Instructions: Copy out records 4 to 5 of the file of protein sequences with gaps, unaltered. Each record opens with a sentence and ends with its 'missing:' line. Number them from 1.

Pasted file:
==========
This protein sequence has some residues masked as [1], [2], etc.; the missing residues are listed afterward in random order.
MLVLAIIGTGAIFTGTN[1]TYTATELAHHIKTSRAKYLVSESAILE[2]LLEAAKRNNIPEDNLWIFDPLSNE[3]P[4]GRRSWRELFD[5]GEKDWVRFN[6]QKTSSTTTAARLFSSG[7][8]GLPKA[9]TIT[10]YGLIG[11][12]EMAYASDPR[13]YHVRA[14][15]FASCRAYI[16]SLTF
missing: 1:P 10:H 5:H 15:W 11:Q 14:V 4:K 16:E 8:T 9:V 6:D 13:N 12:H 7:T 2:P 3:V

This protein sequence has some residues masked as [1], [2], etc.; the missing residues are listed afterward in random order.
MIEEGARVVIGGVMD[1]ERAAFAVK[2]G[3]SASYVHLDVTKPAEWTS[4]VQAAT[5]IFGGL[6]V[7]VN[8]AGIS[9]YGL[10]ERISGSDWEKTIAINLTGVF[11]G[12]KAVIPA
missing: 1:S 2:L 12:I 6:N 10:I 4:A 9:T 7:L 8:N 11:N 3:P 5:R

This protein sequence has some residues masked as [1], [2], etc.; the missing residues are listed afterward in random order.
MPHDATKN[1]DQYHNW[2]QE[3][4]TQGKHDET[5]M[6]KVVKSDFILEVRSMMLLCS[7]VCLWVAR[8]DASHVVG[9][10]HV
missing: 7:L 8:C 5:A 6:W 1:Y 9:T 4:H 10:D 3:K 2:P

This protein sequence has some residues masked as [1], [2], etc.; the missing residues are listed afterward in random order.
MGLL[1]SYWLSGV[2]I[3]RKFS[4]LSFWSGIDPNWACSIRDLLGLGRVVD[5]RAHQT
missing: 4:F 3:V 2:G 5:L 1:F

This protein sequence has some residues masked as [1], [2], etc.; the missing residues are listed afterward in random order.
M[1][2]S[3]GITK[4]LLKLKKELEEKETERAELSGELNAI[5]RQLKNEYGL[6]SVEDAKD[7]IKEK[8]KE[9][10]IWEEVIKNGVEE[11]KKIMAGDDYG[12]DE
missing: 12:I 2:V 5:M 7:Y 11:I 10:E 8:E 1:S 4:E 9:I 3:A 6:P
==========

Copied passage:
This protein sequence has some residues masked as [1], [2], etc.; the missing residues are listed afterward in random order.
MGLL[1]SYWLSGV[2]I[3]RKFS[4]LSFWSGIDPNWACSIRDLLGLGRVVD[5]RAHQT
missing: 4:F 3:V 2:G 5:L 1:F

This protein sequence has some residues masked as [1], [2], etc.; the missing residues are listed afterward in random order.
M[1][2]S[3]GITK[4]LLKLKKELEEKETERAELSGELNAI[5]RQLKNEYGL[6]SVEDAKD[7]IKEK[8]KE[9][10]IWEEVIKNGVEE[11]KKIMAGDDYG[12]DE
missing: 12:I 2:V 5:M 7:Y 11:I 10:E 8:E 1:S 4:E 9:I 3:A 6:P